Virtually Overlooked: Karnov

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JC Fletcher
February 1st, 2008
In this article: action, data-east, karnov, nes
Virtually Overlooked: Karnov
Welcome to our weekly feature, Virtually Overlooked, wherein we talk about games that aren't on the Virtual Console yet, but should be. Call it a retro-speculative.

Talking about Fighter's History last week put us in a bit of a Karnov kind of mood (which we didn't realize existed until we were in it). Data East's Karnov is something that seems to have gotten into our NES collection by accident. Everybody seems to have a copy, but the game is too weird to have been intentionally popular. It's one of those games that someone lends you and then moves away, or that you get in a bundle at a garage sale, or from a closeout at a video rental store. There's not anything particularly attractive about Karnov, nothing that would cause kids to pick up the bald-fat-shirtless-Eastern-European-guy game off of the shelf. But, then, this was a system whose best-known mascot was a miniature plumber.
Karnov is an NES port of an arcade game, both of which star a guy named Karnov who ... flaps his arms around and spits fireballs at monsters in a rocky, ruinous landscape. Okay, having no idea what's supposed to be going on, we checked Wikipedia, which says that he is a circus performer "on a quest to search for treasures." Oh! Well, at least that illuminates one aspect of the game for us -- the story, indeed, does not matter.

What matters is that you're jumping around, collecting K symbols for extra lives and weapons for extra abilities (also you get a ladder for ... climbing up areas) and shooting fireballs. You can pick up stationary fireball symbols on the ground that allow you to shoot formations of two or three fireballs at a time. These fireball items also restore health -- Karnov can take two hits, after the first of which he inexplicably turns blue, and the fireball item restores his human-like coloring.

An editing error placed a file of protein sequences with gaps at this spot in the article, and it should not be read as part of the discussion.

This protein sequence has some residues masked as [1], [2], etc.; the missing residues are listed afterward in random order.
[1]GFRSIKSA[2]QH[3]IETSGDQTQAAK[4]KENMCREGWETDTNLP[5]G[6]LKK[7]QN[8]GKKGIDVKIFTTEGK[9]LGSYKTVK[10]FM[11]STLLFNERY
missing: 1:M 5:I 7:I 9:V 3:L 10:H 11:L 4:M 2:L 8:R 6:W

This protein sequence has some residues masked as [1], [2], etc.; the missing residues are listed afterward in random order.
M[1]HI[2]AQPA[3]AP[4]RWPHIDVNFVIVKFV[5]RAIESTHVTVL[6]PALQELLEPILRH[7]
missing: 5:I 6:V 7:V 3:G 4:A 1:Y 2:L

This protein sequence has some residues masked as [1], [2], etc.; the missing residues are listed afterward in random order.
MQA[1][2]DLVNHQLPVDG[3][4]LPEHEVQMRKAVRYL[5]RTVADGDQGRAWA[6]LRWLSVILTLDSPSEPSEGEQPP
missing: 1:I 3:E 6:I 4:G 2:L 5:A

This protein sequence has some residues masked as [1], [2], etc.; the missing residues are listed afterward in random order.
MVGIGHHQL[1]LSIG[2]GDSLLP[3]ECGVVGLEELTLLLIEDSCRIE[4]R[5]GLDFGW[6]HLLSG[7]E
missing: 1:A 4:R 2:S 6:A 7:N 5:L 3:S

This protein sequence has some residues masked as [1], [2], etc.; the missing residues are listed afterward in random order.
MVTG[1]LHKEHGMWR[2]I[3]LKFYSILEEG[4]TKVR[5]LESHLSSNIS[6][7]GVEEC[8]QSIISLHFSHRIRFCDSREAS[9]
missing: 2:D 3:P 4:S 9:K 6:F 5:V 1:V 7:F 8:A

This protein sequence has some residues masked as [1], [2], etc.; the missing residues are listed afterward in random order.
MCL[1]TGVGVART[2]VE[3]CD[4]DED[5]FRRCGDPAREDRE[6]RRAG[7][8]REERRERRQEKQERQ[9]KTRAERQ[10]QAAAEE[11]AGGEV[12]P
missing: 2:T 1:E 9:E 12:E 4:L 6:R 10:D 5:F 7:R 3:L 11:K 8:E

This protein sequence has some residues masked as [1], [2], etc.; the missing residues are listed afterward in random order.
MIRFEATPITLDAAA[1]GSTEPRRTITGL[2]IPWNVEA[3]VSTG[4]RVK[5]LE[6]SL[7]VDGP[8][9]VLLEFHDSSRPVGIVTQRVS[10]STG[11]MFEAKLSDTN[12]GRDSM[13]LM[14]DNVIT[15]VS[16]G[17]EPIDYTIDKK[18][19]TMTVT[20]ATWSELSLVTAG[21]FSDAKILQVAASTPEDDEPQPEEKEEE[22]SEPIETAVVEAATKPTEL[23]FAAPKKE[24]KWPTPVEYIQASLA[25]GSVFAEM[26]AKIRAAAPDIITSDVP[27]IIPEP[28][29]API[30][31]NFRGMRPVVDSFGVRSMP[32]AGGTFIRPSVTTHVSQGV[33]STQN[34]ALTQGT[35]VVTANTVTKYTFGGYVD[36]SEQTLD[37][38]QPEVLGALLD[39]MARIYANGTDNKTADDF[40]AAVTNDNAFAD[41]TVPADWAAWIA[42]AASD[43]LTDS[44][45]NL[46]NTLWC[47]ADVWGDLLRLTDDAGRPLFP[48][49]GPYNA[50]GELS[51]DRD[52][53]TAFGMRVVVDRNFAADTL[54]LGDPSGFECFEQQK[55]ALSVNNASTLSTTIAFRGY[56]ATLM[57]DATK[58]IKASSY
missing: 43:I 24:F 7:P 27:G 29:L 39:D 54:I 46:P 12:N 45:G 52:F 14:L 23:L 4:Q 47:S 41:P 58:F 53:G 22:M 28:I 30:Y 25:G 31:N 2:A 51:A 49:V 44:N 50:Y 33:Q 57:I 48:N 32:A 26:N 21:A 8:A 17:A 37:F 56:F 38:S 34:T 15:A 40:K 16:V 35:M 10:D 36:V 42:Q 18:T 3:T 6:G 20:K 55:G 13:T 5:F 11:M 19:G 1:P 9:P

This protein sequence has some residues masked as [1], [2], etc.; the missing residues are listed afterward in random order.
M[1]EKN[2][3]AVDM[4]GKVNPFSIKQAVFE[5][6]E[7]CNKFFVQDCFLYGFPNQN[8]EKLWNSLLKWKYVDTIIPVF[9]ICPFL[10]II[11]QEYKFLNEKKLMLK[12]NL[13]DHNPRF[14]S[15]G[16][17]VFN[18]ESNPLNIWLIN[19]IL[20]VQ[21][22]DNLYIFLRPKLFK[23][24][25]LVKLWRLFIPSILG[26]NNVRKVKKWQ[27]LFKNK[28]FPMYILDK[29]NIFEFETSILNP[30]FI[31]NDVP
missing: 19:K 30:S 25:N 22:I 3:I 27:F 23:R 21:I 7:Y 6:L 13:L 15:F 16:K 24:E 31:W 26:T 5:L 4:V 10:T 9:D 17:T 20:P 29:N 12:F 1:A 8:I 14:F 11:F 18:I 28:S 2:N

Karnov is one of the most unintentionally creepy games on the NES. The enemies don't have any consistent visual style -- some have outlines, some don't, some are detailed-looking, and others are cartoonish -- and don't even really make sense. The first boss is a floating fish monster who throws projectiles out of some kind of seed bag around its shoulder. The game's single repeating stage music is a roughly thirty-second loop that alternates between upbeat circus-type music and a more urgent, nerve-wracking tune. This song repeats over and over again through every second of the game except when you complete a stage or die. The death theme is the happiest tune in the game, and the least annoying.

The creepiest thing about Karnov -- something that takes a long time to pinpoint -- is that the monsters make no noise. Karnov's fireball-shooting makes a noise, and using items makes a noise, but the enemies' movements are totally silent. Which, along with the generally bizarre character of the game, lends a horror-movie sense of something just being wrong. The fact that weird technically-motivated decisions like that can affect the feel of the game so much is something we love about the NES. Also that it was, at one point, financially viable to publish this game in large quantities.
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